We're uncovering the various cargos that might be found on a 16th Century Merchant vessel.
The following lecture was originally delivered under the title: The Luxury Trades of the Silk Road: How Much Did Silks and Spices Really Cost? It was delivered to the Royal Ontario Museum Continuing Education Symposium (University of Toronto): Silk Roads, China Ships, on 12 October 1983.
Gold & Silver
If you think "Dress Down Fridays" are extreme, consider the crafty 16th century sea merchant who initiated what may be the oddest dress code in workman's history: "NO POCKETS AND NO CUFFS." It seems the dock workers were stuffing their clothing with peppercorns, the most valuable commodity on board. In those days, pepper was held in more esteem than gold, and represented a steadier currency standard because the coins contained variable amounts of the precious metal. People often paid their rent in peppercorns, and debts could be erased for the appropriate amount of pepper. Families endowed their daughters' dowries with the spice and it wasn't uncommon for a down-on-his-luck noble to marry beneath his class for pepper. This offended certain aristocrats, and in an extreme case of over-seasoning a few of the pepper-hungry suitors were forced to gorge on the spice. Pepper was sprinkled liberally on government affairs as officials accepted pepper bribes for legislative favors, and used it in turn to lure prospective voters. In those days, a man might have been the salt of the earth, but if he had no pepper he was worthless.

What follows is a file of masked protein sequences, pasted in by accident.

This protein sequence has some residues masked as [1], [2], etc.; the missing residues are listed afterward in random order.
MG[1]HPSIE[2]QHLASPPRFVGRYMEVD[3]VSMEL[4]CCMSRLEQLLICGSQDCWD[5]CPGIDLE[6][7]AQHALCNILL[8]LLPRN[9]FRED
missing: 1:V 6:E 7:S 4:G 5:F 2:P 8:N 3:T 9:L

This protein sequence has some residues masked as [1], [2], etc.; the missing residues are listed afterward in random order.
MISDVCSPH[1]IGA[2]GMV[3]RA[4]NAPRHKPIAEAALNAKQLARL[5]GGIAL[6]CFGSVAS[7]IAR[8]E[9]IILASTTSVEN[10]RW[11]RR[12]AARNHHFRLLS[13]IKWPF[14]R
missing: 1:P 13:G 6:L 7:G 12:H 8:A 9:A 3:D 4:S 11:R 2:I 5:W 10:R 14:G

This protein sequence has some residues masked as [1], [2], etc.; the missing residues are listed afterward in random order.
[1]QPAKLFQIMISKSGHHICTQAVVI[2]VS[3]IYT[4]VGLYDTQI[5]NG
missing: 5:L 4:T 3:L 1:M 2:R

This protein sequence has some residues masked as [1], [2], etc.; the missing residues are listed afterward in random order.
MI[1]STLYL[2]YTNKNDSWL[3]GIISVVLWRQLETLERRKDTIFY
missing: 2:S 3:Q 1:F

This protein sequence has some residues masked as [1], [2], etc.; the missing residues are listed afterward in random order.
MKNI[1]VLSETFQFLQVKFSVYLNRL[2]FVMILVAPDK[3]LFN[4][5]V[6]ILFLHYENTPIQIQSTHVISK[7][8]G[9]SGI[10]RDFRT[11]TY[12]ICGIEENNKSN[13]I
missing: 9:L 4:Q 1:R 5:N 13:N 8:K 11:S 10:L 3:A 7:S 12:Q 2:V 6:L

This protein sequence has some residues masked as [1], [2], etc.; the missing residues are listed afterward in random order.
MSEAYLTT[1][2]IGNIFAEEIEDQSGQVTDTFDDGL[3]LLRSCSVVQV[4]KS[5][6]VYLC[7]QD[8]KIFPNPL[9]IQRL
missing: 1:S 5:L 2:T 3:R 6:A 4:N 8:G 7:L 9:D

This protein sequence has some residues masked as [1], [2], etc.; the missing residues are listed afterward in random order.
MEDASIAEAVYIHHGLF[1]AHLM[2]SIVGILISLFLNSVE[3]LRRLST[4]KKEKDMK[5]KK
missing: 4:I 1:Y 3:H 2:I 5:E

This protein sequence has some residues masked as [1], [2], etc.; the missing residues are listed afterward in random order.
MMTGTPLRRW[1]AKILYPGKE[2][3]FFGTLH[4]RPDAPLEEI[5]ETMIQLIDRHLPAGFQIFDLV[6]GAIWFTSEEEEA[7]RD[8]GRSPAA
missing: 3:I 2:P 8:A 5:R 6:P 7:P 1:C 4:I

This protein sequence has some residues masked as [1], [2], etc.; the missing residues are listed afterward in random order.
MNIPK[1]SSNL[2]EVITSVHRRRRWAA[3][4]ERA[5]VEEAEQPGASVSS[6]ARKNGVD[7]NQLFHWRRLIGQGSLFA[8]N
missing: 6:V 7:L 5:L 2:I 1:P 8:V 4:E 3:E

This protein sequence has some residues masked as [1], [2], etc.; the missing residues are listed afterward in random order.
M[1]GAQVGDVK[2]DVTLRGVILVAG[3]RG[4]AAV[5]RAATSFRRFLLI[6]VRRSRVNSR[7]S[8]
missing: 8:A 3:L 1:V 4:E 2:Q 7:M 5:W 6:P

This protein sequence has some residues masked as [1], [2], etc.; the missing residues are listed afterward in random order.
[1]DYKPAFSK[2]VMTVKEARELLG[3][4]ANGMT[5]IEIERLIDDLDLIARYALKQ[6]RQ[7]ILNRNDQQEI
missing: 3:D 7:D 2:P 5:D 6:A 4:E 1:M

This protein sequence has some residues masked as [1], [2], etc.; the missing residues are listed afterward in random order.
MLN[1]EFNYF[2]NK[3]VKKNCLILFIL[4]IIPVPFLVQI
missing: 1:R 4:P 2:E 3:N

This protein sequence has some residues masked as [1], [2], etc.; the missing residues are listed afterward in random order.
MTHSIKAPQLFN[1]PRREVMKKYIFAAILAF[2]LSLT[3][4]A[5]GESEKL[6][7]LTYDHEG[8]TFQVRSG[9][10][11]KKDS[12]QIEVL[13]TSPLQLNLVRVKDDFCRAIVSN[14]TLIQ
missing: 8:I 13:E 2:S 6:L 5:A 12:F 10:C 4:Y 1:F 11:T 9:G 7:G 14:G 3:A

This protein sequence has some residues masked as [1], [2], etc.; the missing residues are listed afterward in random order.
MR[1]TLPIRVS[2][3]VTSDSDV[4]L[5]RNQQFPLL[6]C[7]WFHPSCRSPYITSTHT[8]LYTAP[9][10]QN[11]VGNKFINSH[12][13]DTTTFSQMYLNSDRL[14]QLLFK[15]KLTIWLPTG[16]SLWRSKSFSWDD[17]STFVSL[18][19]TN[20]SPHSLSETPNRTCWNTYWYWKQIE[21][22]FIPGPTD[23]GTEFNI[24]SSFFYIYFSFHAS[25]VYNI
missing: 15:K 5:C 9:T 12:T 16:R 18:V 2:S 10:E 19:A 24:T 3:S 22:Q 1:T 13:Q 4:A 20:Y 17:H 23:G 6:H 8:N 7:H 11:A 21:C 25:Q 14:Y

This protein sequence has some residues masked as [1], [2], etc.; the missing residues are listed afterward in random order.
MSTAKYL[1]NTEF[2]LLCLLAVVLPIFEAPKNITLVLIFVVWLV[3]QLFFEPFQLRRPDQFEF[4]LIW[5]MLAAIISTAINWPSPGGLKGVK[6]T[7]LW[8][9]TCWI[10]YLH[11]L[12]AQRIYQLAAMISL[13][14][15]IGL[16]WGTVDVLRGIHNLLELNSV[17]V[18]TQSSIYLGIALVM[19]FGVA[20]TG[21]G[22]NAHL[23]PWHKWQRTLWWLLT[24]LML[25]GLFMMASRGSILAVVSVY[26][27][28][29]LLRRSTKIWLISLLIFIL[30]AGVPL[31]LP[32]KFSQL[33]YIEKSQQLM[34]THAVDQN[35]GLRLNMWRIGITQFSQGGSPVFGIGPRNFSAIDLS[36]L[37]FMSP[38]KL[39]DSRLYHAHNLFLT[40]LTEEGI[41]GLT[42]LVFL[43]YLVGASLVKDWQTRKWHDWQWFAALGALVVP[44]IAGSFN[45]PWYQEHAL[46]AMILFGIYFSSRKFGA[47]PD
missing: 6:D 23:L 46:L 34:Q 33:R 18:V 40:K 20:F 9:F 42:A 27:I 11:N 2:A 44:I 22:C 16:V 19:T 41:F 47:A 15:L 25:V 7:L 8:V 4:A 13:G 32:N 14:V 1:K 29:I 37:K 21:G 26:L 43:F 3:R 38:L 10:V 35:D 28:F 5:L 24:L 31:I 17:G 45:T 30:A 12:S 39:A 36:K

Mercury was also known to the ancients and has been found in tombs dating back to 1500 and 1600 BC. Pliny, the Roman chronicler, outlined purification techniques by squeezing it through leather and also noted that it was poisonous. Mercury, also known as quicksilver, is the only metal which is liquid at room temperature. Although it can be found in its native state, it is more commonly found in such ores as calomel, livingstonite, corderite and its sulfide cinnabar. Extraction is most simply carried out by distillation as mercury compounds decompose at moderate temperatures and voltilize.
Mercury was widely used because of its ability to dissolve silver and gold (amalgamation) and was the basis of many plating technologies. There is also indications that it was prized and perhaps worshipped by the Egyptians. In 315 B.C., Dioscorides mentions recovery of quicksilver (which he called hydrargyros, liquid silver) by distillation, stating " An iron bowl containing cinnabar is put into an earthenware container and sealed with clay. It is then set on a fire and the soot which sticks to the cover is quicksilver". Methods changed little until the 18th century. Mercury's symbol is Hg from hydragyrum, liquid silver